Devastating news. Someone with an enormous amount of nasal hair reliably informs me that the clothes of poor Theosyphillis Neill have been found on the beach at Palnackie, alongside his crutches, which had been inserted into the sand like a giant V sign pointing at the heavens.
There are few outward signs of grief and mourning in Drumsleet as yet, however, not least because this is not the first time that Neill has attempted to escape his many creditors by feigning death, notably when he claimed that his head had exploded at high altitude during a walk in the Lowther Hills. The man is incorrigible and I am confident he will re-appear, as he always does, on the day my salary enters the bank, the comforting click of whatever surgical appliance is currently supporting him echoing, like Blind Pugh's limp, along the High Street.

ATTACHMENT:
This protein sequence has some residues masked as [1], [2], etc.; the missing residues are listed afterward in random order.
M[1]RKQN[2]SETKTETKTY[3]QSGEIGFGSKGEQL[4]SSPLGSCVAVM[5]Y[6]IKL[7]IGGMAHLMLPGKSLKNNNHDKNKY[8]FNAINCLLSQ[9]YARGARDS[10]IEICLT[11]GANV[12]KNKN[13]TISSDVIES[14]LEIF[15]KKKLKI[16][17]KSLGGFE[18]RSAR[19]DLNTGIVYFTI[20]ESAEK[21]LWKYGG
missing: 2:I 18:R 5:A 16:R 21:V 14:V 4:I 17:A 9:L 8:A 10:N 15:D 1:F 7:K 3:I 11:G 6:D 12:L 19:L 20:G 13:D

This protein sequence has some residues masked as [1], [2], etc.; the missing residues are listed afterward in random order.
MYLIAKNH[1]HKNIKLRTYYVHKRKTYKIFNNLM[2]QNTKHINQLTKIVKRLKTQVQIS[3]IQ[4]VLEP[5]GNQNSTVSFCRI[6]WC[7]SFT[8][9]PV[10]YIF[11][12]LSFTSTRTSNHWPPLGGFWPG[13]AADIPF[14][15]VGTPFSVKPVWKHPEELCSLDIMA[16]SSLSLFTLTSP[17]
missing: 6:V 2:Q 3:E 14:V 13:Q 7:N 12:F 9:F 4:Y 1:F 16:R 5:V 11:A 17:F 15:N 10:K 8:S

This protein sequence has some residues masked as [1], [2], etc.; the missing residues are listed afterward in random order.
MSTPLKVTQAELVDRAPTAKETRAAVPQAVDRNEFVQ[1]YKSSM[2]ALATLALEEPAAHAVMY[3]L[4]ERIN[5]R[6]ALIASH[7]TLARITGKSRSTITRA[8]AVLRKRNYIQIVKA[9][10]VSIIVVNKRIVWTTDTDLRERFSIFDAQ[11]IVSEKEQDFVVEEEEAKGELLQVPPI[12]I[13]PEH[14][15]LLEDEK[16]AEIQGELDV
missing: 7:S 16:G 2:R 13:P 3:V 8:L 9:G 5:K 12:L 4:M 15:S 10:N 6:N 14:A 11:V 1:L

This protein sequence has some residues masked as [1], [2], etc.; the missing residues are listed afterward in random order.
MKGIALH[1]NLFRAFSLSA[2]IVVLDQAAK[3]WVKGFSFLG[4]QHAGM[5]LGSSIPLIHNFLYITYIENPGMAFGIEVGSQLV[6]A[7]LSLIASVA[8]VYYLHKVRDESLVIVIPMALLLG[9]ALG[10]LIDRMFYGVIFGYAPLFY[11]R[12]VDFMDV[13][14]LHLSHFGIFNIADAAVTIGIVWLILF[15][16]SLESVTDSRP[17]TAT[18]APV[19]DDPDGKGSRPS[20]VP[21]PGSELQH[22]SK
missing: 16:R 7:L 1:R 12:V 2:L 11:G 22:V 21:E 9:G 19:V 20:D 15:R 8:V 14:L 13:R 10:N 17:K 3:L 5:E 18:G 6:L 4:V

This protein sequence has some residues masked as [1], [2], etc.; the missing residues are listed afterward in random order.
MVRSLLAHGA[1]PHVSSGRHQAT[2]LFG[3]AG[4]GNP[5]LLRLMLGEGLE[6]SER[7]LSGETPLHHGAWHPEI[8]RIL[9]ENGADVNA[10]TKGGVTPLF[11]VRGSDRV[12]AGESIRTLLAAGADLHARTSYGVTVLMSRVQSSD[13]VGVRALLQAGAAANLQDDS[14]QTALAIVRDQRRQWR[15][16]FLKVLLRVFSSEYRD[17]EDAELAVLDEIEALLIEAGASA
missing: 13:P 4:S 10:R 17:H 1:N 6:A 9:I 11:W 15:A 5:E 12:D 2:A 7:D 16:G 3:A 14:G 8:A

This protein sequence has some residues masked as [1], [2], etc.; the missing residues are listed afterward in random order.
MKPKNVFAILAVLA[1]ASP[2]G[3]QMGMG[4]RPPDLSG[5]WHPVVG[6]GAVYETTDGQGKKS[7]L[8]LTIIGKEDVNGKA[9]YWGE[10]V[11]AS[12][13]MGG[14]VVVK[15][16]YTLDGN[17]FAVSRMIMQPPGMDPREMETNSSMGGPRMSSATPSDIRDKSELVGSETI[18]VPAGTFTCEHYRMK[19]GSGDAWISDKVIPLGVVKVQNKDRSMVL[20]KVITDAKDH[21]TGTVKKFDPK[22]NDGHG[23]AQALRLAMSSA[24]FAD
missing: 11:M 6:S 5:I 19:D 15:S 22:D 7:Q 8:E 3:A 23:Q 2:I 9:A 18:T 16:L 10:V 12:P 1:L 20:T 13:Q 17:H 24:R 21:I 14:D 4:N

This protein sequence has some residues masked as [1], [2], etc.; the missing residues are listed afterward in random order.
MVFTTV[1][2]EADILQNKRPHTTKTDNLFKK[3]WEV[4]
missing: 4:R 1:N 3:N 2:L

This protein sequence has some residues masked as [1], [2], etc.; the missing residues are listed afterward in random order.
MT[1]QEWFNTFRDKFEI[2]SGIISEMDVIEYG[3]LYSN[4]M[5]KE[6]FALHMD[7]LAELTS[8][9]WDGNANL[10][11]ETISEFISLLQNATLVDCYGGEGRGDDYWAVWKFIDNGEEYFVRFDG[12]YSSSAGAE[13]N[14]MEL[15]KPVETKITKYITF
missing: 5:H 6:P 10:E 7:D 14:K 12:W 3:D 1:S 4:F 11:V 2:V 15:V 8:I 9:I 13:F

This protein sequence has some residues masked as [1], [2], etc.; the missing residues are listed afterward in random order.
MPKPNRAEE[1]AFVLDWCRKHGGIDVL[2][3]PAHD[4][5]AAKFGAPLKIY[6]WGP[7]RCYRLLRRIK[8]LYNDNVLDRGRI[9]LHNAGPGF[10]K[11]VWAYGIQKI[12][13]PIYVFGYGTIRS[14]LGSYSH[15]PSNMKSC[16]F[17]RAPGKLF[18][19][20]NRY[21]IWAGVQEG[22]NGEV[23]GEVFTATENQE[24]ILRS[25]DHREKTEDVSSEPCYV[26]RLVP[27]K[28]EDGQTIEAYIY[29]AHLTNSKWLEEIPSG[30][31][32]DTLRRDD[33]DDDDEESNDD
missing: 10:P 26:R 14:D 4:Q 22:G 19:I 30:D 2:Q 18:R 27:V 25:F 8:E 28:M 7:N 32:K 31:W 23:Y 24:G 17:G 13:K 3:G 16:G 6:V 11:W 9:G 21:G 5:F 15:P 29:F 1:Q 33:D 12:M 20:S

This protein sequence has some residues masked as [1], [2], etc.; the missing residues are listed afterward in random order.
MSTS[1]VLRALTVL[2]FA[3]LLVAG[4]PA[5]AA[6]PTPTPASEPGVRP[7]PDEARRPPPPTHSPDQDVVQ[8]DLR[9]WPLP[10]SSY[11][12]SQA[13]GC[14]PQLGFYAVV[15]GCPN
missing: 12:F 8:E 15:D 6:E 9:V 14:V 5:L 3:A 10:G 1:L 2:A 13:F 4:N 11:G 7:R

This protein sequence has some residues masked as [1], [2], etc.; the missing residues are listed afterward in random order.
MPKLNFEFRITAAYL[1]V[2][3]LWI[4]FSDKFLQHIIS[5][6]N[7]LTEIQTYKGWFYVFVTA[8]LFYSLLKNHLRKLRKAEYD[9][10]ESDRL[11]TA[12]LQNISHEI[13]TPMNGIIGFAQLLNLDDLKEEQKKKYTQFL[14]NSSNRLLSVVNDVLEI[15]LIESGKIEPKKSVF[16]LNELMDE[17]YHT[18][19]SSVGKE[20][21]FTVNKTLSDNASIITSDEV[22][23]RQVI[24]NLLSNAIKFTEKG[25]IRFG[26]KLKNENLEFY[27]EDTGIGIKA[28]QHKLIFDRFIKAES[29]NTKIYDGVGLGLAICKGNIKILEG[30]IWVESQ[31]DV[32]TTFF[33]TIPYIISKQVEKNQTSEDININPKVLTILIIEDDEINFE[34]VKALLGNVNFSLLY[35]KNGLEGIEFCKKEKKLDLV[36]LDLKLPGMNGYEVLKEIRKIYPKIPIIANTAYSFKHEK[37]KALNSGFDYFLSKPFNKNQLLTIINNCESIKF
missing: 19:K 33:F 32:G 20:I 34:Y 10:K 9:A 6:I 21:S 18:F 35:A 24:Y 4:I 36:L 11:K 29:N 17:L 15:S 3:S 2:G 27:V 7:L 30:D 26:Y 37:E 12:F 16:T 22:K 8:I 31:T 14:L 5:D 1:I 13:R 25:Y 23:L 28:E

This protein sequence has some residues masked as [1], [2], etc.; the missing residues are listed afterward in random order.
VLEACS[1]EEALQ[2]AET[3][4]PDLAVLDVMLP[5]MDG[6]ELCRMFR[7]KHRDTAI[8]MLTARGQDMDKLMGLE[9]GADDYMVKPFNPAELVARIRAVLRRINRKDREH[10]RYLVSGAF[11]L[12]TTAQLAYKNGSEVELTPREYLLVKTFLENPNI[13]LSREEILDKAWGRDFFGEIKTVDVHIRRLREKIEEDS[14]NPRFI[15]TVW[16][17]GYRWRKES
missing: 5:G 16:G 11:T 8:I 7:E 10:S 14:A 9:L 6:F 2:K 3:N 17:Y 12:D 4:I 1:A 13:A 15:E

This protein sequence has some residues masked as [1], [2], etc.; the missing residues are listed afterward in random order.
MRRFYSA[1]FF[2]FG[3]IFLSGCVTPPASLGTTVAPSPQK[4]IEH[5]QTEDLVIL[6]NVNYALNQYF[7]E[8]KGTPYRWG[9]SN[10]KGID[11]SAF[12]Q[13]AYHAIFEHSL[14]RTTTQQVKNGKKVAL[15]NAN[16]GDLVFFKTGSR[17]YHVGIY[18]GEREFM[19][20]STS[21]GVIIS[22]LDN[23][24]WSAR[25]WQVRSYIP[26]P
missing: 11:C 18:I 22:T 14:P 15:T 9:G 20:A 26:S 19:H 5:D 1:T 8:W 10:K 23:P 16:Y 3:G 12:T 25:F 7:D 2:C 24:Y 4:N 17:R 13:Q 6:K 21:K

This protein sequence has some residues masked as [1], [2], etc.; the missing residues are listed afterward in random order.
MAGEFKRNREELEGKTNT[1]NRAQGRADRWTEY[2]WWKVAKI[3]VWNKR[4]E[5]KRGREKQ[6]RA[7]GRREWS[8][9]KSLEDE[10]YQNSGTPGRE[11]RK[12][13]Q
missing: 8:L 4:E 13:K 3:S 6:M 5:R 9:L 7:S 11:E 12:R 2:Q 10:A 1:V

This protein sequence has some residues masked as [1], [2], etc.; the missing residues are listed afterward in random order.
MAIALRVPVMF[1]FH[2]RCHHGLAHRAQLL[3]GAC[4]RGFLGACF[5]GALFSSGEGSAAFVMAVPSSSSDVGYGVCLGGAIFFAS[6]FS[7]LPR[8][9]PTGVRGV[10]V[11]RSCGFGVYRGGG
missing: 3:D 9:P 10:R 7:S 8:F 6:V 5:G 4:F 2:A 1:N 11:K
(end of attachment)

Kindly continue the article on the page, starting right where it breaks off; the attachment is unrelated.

Neill's death does not augur well for the proposed weekend I am supposed to take later in the year with him and MacDuff. To be honest a hill walking weekend in the company of one man who can't walk and another with chronic vertigo never seemed a particularly viable prospect. I recall the last time I accepted an invitation to a trip away in the company of a regular drinker from the Tartan Bunnet, the famous Eric Moodiecliffe (he of beloved memory). We were driving past Loch Lomond, Eric at the wheel, when we narrowly avoided a head on collision with a giant milk tanker. Swerving into a ditch, Moodiecliffe turned to me with a beatific grin on his face. "That was close" he said, "Thank **** I woke up up in time."